Updated on Aug. 30.

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Annie Gugliotta

What We're Watching: World War Z, US-Venezuela thaw

What’s Z deal with that Russian symbol?

Russian gymnast Ivan Kuliak was widely criticized for taking to the podium of a World Cup event over the weekend with the letter “Z” taped to his leotard. Why? Well, since Putin ordered his armies into Ukraine two weeks ago, the Roman letter Z — often rendered in a paintbrush style — has become a symbol of support for the invasion and for Putin’s regime. In Russia, it’s been slapped on cars, drawn on lapels, and even emblazoned on the sweatshirts of the guys in this super chill “non-fascist” video in support of the war. Where does the Z come from? The clearest answer is that it’s the symbol the Russian military has slapped onto its trucks and tanks in Ukraine to distinguish them from the same Soviet-era hardware that the Ukrainians also have. The Russian Ministry of Defense’s Instagram account has all kinds of uses for the Z now: Za Pobedu! (For Victory!), DenaZification! DemilitariZation! Still, why not use a Cyrillic letter? Then again, after all the sanctions and boycotts, the Roman letter Z might soon be the only Western thing left in Russia.

US meets with Venezuela’s Maduro

With fears that the war in Ukraine could push global energy prices even higher, Washington has brought an olive branch to an unlikely shore. US officials recently met with Venezuelan President Nicolás Maduro to discuss conditions for repealing the crippling US sanctions in place against the South American oil producer. Washington, which broke off relations in 2019 over Maduro’s rigged elections and crackdowns on opposition protests, is reportedly demanding free and fair presidential elections and extensive reforms to the Venezuelan oil sector. Maduro, for his part, wants an end to US sanctions on Venezuelan oil and to be readmitted to the SWIFT global financial platform (see our explainer on SWIFT here.) Venezuela is, of course, a close ally and partner of Russia. With Moscow itself now under crushing economic and financial sanctions, the US is surely gauging whether there’s room to drive a wedge between Caracas and Moscow.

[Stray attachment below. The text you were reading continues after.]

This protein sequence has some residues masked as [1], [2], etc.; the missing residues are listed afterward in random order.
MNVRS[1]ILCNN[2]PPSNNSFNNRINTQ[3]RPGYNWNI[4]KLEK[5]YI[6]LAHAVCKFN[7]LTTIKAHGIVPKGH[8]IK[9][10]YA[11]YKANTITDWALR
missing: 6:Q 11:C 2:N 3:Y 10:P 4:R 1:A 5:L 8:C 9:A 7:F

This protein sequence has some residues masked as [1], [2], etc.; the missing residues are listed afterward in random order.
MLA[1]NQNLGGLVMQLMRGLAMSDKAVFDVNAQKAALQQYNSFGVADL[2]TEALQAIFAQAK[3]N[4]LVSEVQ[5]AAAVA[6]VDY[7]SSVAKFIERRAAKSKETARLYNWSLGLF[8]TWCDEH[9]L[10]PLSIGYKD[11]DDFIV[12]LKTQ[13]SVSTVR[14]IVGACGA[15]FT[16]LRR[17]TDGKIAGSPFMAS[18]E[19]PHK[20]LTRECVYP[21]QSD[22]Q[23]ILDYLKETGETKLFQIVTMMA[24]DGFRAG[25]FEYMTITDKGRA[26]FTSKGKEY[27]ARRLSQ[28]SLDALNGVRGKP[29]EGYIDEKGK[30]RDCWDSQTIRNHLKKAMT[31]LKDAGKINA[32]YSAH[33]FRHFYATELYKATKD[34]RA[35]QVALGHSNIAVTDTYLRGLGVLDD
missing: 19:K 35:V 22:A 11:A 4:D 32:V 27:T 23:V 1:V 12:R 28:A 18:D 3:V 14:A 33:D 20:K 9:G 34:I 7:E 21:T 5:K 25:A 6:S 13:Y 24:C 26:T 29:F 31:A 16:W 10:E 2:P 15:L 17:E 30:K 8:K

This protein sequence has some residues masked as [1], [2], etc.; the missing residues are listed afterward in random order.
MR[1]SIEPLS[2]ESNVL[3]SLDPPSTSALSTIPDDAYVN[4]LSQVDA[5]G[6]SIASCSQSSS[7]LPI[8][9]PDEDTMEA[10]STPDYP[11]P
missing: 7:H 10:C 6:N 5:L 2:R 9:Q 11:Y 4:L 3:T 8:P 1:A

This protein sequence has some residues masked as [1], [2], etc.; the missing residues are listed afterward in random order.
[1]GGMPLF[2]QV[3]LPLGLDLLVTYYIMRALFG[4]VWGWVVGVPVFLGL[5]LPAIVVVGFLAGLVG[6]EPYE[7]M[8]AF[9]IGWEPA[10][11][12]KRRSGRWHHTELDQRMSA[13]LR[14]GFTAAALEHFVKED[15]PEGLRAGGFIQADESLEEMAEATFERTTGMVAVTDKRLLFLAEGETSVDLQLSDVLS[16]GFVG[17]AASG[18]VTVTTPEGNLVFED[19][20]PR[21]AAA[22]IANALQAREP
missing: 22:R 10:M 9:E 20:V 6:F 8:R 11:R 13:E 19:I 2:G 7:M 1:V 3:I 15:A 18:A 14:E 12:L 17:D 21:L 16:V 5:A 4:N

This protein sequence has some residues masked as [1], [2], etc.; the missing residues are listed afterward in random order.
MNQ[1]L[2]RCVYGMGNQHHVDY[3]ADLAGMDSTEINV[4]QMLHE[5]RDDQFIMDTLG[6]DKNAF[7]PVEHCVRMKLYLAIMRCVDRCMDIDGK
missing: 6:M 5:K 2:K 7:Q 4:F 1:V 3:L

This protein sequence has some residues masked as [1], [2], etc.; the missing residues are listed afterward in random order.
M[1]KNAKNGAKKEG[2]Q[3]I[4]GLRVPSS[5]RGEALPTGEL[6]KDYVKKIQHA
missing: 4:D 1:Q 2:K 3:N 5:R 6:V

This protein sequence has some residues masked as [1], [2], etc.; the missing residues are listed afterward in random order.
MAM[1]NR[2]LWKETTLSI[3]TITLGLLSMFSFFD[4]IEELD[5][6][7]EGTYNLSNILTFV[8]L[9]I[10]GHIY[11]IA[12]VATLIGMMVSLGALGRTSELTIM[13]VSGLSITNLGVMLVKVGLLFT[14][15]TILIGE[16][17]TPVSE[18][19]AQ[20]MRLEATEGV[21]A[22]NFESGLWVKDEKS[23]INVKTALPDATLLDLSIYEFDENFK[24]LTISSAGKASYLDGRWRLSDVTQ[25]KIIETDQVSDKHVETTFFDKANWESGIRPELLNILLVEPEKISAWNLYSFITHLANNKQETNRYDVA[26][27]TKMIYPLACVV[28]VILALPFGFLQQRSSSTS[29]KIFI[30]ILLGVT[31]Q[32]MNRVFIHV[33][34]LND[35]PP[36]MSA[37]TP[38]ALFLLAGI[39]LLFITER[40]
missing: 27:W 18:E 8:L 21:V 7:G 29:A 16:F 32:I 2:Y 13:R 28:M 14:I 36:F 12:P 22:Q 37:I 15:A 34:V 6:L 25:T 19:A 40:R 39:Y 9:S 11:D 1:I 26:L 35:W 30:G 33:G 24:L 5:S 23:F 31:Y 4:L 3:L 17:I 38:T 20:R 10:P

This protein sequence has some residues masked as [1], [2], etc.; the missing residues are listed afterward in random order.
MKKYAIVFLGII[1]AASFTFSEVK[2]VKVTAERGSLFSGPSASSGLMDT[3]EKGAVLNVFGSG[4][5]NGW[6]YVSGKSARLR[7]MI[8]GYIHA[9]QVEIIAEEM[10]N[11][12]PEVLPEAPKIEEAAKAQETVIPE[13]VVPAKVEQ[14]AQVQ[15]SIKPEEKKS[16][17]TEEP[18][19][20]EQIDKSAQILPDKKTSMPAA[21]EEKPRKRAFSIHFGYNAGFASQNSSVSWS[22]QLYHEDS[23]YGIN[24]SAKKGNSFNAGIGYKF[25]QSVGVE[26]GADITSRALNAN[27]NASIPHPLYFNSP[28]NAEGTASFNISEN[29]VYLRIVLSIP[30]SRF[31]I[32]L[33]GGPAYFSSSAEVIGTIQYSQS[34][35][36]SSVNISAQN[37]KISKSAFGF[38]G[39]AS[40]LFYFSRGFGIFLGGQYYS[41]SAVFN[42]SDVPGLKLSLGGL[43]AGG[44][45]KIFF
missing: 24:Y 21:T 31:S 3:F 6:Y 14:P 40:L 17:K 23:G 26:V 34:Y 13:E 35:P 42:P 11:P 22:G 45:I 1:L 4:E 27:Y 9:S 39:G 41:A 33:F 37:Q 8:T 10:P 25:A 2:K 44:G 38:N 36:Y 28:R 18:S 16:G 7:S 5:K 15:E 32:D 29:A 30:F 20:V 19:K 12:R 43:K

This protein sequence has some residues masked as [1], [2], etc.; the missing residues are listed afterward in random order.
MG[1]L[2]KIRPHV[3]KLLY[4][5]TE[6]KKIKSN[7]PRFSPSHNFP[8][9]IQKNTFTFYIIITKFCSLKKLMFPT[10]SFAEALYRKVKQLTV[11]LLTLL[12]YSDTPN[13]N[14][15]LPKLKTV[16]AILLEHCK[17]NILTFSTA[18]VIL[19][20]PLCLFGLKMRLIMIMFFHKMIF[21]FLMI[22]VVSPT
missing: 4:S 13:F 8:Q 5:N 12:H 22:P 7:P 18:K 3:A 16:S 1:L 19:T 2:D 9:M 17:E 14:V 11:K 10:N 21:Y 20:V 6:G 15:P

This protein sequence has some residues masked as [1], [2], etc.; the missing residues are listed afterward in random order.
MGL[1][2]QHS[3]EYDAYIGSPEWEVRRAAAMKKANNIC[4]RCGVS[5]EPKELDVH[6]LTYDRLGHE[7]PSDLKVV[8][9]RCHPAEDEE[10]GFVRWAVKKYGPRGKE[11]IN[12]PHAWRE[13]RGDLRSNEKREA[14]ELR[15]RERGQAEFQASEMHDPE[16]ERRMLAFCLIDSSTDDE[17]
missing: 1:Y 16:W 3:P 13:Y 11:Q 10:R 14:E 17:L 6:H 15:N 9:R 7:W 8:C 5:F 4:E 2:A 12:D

What We're Watching: US and Russia in Geneva, mass testing in Tianjin, a big loss for Venezuela's Maduro

US and Russia in Geneva. Senior US and Russian diplomats opened talks in Geneva on Monday, kicking off a round of discussions between Kremlin and Western officials across Europe over the next few days. Vladimir Putin wants Joe Biden and NATO leaders to redraw the security map of Europe by promising that Ukraine, Georgia, and other Russian neighbors will never join NATO and that the security alliance will not place missile system in Ukraine. That would, in effect, redivide Europe into Western and Russian spheres of influence. The Biden administration and NATO officials have said they will not allow Russia to veto NATO membership for countries that want to join. European leaders have warned the US to honor these promises, and Ukraine’s government is watching and waiting as an estimated 100,000 Russian troops remain poised near the Ukrainian border. Russia says it will pursue its aims by military means if necessary. NATO says it's ready to respond. The US says any Russian incursion into Ukraine will draw harsh sanctions against Russian and more supplies of Western weapons for Ukraine. Putin began this game of chicken, and we’ll be watching in coming weeks to see how far he wants to push it.